If you’re ready to jump on the balayage train but currently have highlights, it’s likely got you thinking—can you go from highlights to Balayage? Yes, you can, and we’ll show you how. Read on to learn all you need to know.
What Is Balayage, and Can You Go to It From Highlights?
Balayage is the process of giving hair a natural, multi-dimensional color starting away from the roots, which is why you can go to it when you let your highlights grow out some. In this article, we’ll cover:
- How balayage works
- Picking the right color tone
- How to balayage hair
- Tips before taking the plunge
Given that balayage is a more advanced coloring technique, it’s crucial to understand how the process works so you can equip yourself to find the best-fit hairstylist. Read on to learn about must-know details of going from highlights to balayage.
Read Next: Balayage vs. Highlights
How Balayage Works
Balayage is French for “sweeping,” and that’s what balayage hair works to achieve, given that hairstylists achieve this effect by sweeping a brush over select hair strands. It gained popularity in 2014 and continues to be a favorite option for people looking for a lower-maintenance color style.
Balayage is similar to highlights, except that the color starts away from the roots and contains more natural hair. As a result, your hair will have a more sun-kissed and authentic appearance than highlighted hair.
The Benefits of Balayage for Highlighted Hair
By choosing to transition your hair from highlights to balayage, you’ll receive numerous benefits, including:
- A gradual, natural-looking color transition
- Multiple-tone colors, adding dimension
- Easier to tone since you have a base
- Less upkeep, meaning you’ll save money
- Healthier for your scalp
Having less upkeep is one of the biggest reasons people choose to transition from highlights to balayage. Whereas it’s clear when highlights are overdue for touchups, such a time crunch doesn’t exist for balayage—it doesn’t contain harsh color lines, so you can let it grow out without embarrassment.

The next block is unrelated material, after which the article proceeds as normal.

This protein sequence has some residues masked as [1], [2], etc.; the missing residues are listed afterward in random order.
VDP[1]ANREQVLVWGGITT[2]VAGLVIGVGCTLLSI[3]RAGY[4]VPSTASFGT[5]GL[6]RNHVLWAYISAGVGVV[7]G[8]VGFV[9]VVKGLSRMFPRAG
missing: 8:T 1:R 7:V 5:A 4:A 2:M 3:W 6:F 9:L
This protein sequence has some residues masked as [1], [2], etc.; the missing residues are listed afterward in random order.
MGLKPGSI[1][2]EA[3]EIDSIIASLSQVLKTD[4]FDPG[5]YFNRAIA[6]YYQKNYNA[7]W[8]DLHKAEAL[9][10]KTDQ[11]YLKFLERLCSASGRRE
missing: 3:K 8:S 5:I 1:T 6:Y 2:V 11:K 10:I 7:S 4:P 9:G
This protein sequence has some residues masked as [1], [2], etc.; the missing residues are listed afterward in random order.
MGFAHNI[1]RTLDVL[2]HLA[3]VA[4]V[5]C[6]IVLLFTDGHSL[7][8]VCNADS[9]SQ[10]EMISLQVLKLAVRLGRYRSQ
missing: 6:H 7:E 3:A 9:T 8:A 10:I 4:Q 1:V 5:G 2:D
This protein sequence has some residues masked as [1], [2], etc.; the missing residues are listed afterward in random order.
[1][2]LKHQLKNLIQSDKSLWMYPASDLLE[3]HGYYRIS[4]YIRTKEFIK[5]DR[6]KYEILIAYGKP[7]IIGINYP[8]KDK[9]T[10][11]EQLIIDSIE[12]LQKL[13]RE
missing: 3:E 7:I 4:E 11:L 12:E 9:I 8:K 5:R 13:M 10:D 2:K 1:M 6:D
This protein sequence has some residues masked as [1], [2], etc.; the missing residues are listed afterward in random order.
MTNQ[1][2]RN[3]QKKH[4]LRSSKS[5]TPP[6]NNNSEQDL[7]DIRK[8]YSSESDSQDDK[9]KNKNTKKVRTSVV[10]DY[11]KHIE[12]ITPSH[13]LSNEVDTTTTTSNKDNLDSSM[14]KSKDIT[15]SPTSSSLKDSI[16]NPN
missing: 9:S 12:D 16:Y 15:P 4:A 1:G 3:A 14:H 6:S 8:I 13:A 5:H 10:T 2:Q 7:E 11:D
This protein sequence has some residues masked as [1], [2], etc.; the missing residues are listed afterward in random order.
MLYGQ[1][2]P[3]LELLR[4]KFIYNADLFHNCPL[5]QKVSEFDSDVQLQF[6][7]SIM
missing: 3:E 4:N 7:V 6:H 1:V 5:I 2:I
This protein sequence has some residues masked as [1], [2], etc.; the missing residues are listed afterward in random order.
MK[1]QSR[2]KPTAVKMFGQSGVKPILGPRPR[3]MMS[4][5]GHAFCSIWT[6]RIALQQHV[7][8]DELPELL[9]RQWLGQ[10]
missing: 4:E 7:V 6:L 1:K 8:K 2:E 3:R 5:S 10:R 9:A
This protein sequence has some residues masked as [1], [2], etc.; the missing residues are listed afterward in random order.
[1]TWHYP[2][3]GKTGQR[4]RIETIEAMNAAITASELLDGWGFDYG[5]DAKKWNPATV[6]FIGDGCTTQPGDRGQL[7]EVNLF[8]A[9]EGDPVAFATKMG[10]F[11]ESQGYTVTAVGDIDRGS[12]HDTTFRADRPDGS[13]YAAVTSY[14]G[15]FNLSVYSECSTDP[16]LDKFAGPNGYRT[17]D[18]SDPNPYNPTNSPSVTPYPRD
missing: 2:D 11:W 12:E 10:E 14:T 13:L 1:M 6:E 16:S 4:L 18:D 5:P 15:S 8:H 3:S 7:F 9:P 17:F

Furthermore, highlighted hair is often easier to transform to balayage because some of your hair already has a bleached base.
The bleach used in highlights can cause scalp irritation or even scalp burns. So, you’ll get to avoid this uncomfortable situation by using the balayage technique. For this reason, it’s a popular choice for people with skin sensitivities.
Disadvantages of Balayage
Of course, nothing is perfect. So, below are some areas to consider when deciding whether to transition your highlighted hair to balayage.
- Depending on the color you start with, it can take a few tries to get your hair light enough
- If you have dark hair, balayage may turn out a reddish color
- Not ideal for covering grey hair
One of the biggest factors we recommend you consider when deciding whether to go balayage is how natural you want your hair to look. Whereas balayage offers a sun-kissed glow, highlights are a bolder statement.
What Techniques Can You Use for Balayaging?
Since you’re already familiar with highlights, you likely know that there are several methods to apply them, including:
Similarly, salon professionals can use these same techniques for balayage, given that highlights and balayage share many similarities. Furthermore, like highlights, you can choose from a range of colors.
So, although many people choose balayage for a natural look, you can spice things up with streaks of pink, blue, and other colors.
Preparing Your Hair for Balayage
There’s little you need to do to prepare your hair for balayage other than giving your hair time to grow out. Salons recommend waiting until your highlighted roots grow out between 5 10 centimeters before attempting balayage.
That way, they’ll have enough workspace to adjust your highlights so that they gradually fade into your natural hair color.
You Might Also Like:
- Highlights vs. Single-Process Hair Color
- Average Hair Highlights Cost
- How to Keep Highlighted Hair Healthy
Picking the Right Balayage Tone
Now that you know the answer to “Can you go from highlights to Balayage?” is “yes,” you need to figure out what colors to use. If you’re unsure, check with your stylist—they’ll offer suggestions on what would look best based on your natural hair color and current, grown-out highlights.
Balayage for Brown Hair
If you have brown hair, using a honey color is an excellent way to accent your natural tone. It’ll also give your hair the glow as if you just came back from a beach vacation in the sun.
Balayage for Black Hair
Balayage offers black hair a beautiful tone and dimension. Many people opt for shades of brown or honey to create natural-looking hints of lighter strands within their black hair. Alternatively, including deep purple or red tones can offer an attractive appearance.
Balayage for Blonde Hair
Many shades of blonde exist, and almost all blondes can benefit from balayage. Your stylist will work with your natural blonde colors to bring out an even brighter, sun-kissed appearance towards the lower part of your hair. Alternatively, you can try contrasting balayage.
Regardless of your hair color, you can opt for a reverse balayage look. In this case, your stylist will use darker colors at the roots before fading out the color. As a result, contrasting (or reverse) balayage is an excellent fit for people looking to make a bolder statement.
How to Balayage Hair